Inside About Dr. Theo
Dr. Theo Bio
Dr. Theo on Arthritis
Contact Dr. Theo
Home Page
Q & A
About Dr. Theo

Dr. Theo on Arthritis

Arthritis and related conditions are actually made up of about 100 different diseases.

When the word "arthritis" is used as a general term, it is meant to refer to problems that are specific to or include the joints.

There are over 230 different joints in the human body. A joint is the union of two or more bones, surrounded by various other tissues such as:

  • Joint capsule (fibrous tissue which encloses the joint in a watertight and airtight environment)
  • Muscles (which allow for movement around the joint)
  • Tendons (which connect muscles to bones)
  • Ligaments (which connect bone to other bones)
  • Cartilage (which lines the ends of the bones and acts as both a shock absorbers and a slippery surface that allows the bones to move easily over one another)

Arthritis is a Greek word that translates literally into ?joint inflammation.? The symptoms of arthritis usually include joint pain, stiffness, and sometimes swelling or warmth.

Some people might have advanced arthritis and not have any symptoms of pain. That's because cartilage on the end of the bones does not have the nerve endings. Sometimes, even with significant degeneration of the cartilage, people are unaware of their condition.

In many cases, people might notice stiffness without pain as their predominant symptom of arthritis.

As will see below, it's extremely important to have a physician accurately diagnose the cause of your symptoms. There are many different forms of arthritis that result in the same symptoms. Despite the overlap in symptoms, however, the treatment intervention might vary considerably depending on which form of arthritis is finally diagnosed. Getting the wrong kind of treatment for a particular condition can be detrimental. In some cases, the treatment might make the disease worse, even if there is temporary pain relief at the beginning of the treatment.

How many people are affected?

According to the CDC, arthritis causes symptoms and problems in nearly 70 million Americans, or about one in every three adults. As the population ages, develops more obesity, diabetes, and joint injuries, this number is expected to rise, perhaps even double by 2020.

Despite the fact that most people associate arthritis with the elderly, a full two thirds of the cases are in those younger than age 65.

Arthritis is by far the number one cause of pain and disability in Americans. Fortunately, we know more about treatment and prevention than ever before. The past 10 years have provided us with tremendous breakthroughs in the diagnosis and treatment of many of the forms of arthritis.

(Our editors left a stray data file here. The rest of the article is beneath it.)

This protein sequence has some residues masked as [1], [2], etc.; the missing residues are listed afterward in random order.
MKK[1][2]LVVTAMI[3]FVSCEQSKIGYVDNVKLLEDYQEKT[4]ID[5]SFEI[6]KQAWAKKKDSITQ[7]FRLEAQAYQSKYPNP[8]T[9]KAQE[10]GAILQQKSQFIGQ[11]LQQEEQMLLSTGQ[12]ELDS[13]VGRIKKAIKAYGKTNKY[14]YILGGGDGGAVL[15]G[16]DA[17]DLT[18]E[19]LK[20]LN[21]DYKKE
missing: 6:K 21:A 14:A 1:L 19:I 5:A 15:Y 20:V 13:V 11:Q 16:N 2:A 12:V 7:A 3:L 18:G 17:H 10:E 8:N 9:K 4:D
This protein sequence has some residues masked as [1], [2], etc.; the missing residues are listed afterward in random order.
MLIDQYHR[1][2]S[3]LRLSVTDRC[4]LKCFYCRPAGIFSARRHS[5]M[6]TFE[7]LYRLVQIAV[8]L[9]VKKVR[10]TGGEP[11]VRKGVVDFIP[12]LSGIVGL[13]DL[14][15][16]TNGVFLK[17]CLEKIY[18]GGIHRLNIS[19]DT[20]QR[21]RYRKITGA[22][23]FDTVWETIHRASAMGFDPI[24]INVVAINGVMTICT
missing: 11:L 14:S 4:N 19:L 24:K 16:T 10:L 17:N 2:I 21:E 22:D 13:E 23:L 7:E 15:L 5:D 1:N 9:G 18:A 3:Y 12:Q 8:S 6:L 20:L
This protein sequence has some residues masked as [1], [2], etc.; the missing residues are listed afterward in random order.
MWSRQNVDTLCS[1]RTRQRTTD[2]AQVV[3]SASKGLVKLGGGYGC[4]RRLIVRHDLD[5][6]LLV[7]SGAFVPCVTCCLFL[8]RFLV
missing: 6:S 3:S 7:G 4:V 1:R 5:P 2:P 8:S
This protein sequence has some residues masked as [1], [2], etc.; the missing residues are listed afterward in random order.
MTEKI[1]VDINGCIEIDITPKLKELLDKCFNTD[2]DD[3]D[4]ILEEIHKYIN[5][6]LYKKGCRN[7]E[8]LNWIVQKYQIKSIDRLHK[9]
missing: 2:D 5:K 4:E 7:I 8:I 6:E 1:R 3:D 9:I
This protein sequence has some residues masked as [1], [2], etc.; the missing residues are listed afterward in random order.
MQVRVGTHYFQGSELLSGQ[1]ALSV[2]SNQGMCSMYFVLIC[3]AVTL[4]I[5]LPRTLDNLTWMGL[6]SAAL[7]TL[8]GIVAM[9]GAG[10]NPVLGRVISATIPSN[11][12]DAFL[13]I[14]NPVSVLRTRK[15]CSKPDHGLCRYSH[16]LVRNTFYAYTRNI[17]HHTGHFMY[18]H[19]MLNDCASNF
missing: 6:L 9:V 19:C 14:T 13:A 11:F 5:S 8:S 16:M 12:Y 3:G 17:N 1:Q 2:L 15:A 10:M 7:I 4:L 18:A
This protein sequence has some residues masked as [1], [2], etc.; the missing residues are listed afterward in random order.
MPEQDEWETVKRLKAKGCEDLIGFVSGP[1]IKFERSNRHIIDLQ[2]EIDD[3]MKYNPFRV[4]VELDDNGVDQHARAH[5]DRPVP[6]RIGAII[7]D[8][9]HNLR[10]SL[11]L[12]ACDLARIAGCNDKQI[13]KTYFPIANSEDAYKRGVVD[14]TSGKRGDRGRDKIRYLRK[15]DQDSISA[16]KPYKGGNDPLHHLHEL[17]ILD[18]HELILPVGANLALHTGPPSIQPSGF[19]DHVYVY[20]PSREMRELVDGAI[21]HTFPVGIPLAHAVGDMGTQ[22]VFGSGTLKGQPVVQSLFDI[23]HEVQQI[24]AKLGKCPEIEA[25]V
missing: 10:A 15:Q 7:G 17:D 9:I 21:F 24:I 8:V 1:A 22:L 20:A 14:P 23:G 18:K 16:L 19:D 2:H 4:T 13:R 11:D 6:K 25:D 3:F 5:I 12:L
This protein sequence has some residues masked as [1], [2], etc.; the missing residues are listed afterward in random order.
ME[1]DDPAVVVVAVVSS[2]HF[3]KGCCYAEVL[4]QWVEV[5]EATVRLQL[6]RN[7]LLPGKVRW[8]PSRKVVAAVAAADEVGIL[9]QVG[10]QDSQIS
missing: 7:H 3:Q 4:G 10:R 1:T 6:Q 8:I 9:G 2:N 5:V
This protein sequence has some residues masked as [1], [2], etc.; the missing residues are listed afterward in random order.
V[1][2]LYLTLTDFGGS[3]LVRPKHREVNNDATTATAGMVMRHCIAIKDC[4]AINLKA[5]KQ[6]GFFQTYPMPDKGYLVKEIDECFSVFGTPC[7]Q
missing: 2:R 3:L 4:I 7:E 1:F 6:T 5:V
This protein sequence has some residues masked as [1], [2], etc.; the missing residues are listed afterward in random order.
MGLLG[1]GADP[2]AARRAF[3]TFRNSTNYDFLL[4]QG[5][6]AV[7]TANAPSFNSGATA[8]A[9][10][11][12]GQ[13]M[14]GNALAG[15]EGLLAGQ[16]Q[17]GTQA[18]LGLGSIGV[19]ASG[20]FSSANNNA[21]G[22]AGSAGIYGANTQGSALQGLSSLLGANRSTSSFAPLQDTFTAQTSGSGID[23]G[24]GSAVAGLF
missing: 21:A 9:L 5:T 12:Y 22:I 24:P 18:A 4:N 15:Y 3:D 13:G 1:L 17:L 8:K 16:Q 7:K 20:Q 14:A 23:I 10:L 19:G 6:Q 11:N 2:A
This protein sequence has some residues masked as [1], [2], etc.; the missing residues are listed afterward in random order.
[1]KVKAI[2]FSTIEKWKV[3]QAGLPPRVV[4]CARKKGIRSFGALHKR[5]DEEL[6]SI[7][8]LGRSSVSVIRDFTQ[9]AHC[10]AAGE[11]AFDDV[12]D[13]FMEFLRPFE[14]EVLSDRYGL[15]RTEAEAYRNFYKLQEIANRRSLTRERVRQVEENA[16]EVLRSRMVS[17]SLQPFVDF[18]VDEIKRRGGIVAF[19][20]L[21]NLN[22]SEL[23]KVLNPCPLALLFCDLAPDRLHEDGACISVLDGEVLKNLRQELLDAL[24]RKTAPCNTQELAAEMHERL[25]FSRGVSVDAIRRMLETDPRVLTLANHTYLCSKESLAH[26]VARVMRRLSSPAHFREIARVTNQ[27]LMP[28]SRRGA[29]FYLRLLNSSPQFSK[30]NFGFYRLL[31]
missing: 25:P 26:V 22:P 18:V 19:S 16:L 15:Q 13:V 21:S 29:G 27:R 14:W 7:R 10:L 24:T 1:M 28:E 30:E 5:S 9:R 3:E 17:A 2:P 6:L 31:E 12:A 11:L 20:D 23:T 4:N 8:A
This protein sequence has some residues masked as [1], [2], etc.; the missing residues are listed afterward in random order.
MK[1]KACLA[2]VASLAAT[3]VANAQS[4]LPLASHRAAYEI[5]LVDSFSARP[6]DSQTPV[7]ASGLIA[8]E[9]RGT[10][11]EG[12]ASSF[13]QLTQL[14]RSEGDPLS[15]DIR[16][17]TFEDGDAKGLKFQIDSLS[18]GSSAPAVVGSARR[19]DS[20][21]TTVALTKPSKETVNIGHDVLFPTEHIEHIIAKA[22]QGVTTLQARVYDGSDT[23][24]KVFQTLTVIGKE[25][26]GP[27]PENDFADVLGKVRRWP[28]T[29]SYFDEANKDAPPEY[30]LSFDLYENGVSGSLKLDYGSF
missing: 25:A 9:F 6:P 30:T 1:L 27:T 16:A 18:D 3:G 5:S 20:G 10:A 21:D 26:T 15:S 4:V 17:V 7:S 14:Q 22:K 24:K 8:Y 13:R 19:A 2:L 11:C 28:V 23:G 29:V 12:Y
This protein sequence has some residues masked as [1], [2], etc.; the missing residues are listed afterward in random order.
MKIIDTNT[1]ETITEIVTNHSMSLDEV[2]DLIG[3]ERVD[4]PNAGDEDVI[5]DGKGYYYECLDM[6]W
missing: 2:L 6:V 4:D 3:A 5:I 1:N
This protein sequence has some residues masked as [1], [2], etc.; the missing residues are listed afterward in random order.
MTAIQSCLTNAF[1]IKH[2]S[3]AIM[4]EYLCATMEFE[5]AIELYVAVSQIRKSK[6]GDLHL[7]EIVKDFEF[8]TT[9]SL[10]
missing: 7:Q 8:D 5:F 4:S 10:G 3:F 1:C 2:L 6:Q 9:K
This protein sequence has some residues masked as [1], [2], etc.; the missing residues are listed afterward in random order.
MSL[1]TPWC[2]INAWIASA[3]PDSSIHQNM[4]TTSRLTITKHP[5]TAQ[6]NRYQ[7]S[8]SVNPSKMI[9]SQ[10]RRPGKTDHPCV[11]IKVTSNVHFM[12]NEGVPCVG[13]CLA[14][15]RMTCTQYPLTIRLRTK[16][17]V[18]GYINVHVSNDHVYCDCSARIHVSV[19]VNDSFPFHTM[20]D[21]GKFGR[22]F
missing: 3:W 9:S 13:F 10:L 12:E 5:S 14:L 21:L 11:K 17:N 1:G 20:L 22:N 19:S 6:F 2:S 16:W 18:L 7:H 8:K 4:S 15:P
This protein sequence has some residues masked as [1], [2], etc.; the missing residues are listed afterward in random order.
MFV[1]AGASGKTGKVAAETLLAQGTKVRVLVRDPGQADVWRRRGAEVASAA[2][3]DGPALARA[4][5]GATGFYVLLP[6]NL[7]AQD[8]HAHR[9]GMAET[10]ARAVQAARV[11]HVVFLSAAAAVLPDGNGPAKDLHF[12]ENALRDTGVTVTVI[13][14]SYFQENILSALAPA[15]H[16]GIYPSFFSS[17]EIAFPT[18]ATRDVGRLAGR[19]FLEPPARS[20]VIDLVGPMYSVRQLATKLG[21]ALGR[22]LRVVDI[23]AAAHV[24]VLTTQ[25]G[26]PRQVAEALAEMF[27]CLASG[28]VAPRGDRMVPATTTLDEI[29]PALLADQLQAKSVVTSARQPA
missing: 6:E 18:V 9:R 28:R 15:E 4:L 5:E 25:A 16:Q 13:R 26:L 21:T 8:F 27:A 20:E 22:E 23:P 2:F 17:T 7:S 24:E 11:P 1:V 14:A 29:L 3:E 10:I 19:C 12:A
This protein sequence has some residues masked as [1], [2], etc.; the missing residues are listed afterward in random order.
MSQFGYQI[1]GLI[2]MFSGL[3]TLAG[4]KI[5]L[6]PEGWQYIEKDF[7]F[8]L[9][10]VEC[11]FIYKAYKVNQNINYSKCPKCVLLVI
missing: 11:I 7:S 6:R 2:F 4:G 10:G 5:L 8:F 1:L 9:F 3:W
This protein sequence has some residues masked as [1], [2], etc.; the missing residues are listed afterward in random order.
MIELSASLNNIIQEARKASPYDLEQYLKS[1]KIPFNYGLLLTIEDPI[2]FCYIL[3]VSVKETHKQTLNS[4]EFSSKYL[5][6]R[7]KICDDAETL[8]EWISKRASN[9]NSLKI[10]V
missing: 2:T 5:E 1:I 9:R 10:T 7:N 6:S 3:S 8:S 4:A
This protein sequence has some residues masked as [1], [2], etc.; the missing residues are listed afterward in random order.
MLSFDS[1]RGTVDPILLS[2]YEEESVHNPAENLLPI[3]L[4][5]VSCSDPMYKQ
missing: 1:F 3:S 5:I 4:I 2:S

Specific diseases categorized as arthritis

It's easy to confuse osteoarthritis and rheumatoid arthritis, two very different rheumatologic diseases with similar names. And it gets even more confusing when you learn that there are about 100 different types of rheumatic diseases, many causing different forms of arthritis. Depending upon the type of arthritis, the associated inflammation may flare up in one joint or many, may limit itself to the joint only, or it might spread to the muscles, tendons, ligaments, internal organs, and even the skin. Different types of arthritis have different causes, courses, and cures.

Naturally, your arthritis cannot be effectively treated until the type has been diagnosed. Your doctor will make the diagnosis, which may very well be one of the common forms listed here.


Half or more of the total cases of arthritis are attributed to osteoarthritis, often abbreviated as OA.

OA is a condition which often starts in those in their teens or 20s and become symptomatic tend to 30 years later.

The hallmark of OA is a slow loss of cartilage on the end of the bones, along with characteristic changes to the bones that include: bone spur formation, tiny fractures called microfractures, and an increase in the pressure inside the bone marrow cavity.

Though osteoarthritis can occur in almost any joint, 55% of the pain and disability is due to osteoarthritis of the knees. The other joints commonly affected include the hips, neck and low back, fingers and thumb joints.

It is believed that there are about 20 different causes of osteoarthritis including: injury or trauma, family history, metabolic disorders such as thyroid problems, diabetes, obesity and an overload of iron; alignment problems in the joints (which may be acquired or have been present since birth), as well as a whole host of other factors.

Risk factors for developing osteoarthritis include: obesity, diabetes, low levels of Vitamin D, decreased muscle strength around the joints, and overuse syndromes through work or sporting activities.

The vast majority of people who have osteoarthritis are unaware of it. In fact, a recent study looking at patients 55 years and older who had no symptoms of joint problems revealed that 96% of them showed signs of osteoarthritis on x-ray.

Unfortunately, the vast majority of those treating osteoarthritis relied on pain relievers and anti-inflammatory medications including over-the-counter and prescription drugs. Tylenol, Advil, Aleve as well as prescription drugs such as Celebrex and Vioxx were often given as the first line therapy for those who have symptomatic osteoarthritis.

We now know that the use of these medications is not without significant chance of harm, and that the medications themselves might lead to worsening of the disease process itself, even in those who experience some pain relief initially.

The hallmark of the book The Arthritis Cure- Revised Edition is to explain all of the causes and interventions of osteoarthritis in an easy-to-read manner. The book details the nine step program for prevention and treatment of this debilitating disease.